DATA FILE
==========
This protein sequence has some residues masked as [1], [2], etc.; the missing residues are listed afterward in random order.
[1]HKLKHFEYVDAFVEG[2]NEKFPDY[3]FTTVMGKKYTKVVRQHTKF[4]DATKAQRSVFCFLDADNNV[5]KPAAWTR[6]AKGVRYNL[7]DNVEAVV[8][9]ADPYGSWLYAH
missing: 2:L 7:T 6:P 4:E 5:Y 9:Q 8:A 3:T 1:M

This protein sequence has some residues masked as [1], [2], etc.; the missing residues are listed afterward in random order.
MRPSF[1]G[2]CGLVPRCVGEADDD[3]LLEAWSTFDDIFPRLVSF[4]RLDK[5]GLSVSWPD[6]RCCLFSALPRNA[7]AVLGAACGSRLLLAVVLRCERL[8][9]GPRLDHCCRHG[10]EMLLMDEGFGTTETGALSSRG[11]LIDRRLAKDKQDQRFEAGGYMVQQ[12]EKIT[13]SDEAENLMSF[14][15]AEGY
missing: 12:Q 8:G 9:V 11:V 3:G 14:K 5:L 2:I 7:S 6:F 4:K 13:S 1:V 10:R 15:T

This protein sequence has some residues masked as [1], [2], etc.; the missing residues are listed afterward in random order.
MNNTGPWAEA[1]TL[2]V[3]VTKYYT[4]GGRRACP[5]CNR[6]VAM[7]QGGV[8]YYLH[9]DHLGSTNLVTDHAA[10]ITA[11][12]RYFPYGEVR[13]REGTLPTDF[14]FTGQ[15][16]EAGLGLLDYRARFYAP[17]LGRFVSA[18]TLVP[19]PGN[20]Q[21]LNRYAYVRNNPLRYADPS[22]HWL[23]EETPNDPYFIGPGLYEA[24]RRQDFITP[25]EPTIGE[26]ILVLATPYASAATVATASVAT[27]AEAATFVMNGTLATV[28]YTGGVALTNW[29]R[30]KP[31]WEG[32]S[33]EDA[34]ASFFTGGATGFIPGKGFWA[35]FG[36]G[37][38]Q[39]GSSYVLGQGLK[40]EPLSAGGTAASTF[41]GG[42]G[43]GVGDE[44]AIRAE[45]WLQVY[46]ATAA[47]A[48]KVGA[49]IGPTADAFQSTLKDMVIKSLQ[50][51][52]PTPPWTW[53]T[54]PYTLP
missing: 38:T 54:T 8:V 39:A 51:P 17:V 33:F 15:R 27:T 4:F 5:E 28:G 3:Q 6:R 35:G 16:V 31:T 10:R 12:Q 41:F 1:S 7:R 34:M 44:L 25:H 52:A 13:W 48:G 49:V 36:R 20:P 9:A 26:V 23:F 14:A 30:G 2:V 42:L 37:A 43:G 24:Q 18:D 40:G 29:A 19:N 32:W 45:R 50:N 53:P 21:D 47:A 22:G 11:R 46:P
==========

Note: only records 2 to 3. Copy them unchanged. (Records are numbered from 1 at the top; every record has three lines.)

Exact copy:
This protein sequence has some residues masked as [1], [2], etc.; the missing residues are listed afterward in random order.
MRPSF[1]G[2]CGLVPRCVGEADDD[3]LLEAWSTFDDIFPRLVSF[4]RLDK[5]GLSVSWPD[6]RCCLFSALPRNA[7]AVLGAACGSRLLLAVVLRCERL[8][9]GPRLDHCCRHG[10]EMLLMDEGFGTTETGALSSRG[11]LIDRRLAKDKQDQRFEAGGYMVQQ[12]EKIT[13]SDEAENLMSF[14][15]AEGY
missing: 12:Q 8:G 9:V 11:V 3:G 14:K 5:L 2:I 7:S 6:F 4:K 13:S 1:V 10:R 15:T

This protein sequence has some residues masked as [1], [2], etc.; the missing residues are listed afterward in random order.
MNNTGPWAEA[1]TL[2]V[3]VTKYYT[4]GGRRACP[5]CNR[6]VAM[7]QGGV[8]YYLH[9]DHLGSTNLVTDHAA[10]ITA[11][12]RYFPYGEVR[13]REGTLPTDF[14]FTGQ[15][16]EAGLGLLDYRARFYAP[17]LGRFVSA[18]TLVP[19]PGN[20]Q[21]LNRYAYVRNNPLRYADPS[22]HWL[23]EETPNDPYFIGPGLYEA[24]RRQDFITP[25]EPTIGE[26]ILVLATPYASAATVATASVAT[27]AEAATFVMNGTLATV[28]YTGGVALTNW[29]R[30]KP[31]WEG[32]S[33]EDA[34]ASFFTGGATGFIPGKGFWA[35]FG[36]G[37][38]Q[39]GSSYVLGQGLK[40]EPLSAGGTAASTF[41]GG[42]G[43]GVGDE[44]AIRAE[45]WLQVY[46]ATAA[47]A[48]KVGA[49]IGPTADAFQSTLKDMVIKSLQ[50][51][52]PTPPWTW[53]T[54]PYTLP
missing: 38:T 54:T 8:V 39:A 51:P 17:V 33:F 15:R 27:T 4:F 5:E 28:G 3:Q 6:R 35:G 16:V 31:T 10:R 12:Q 41:F 1:S 7:R 34:M 44:L 25:H 52:A 13:W 48:G 49:V 36:R 20:P 9:A 26:V 23:F 14:A 30:G 2:V 42:L 37:A 43:G 24:Q 18:D 40:G 29:A 19:N 32:W 45:R 50:N 53:P 21:D 47:A 22:G 11:R 46:P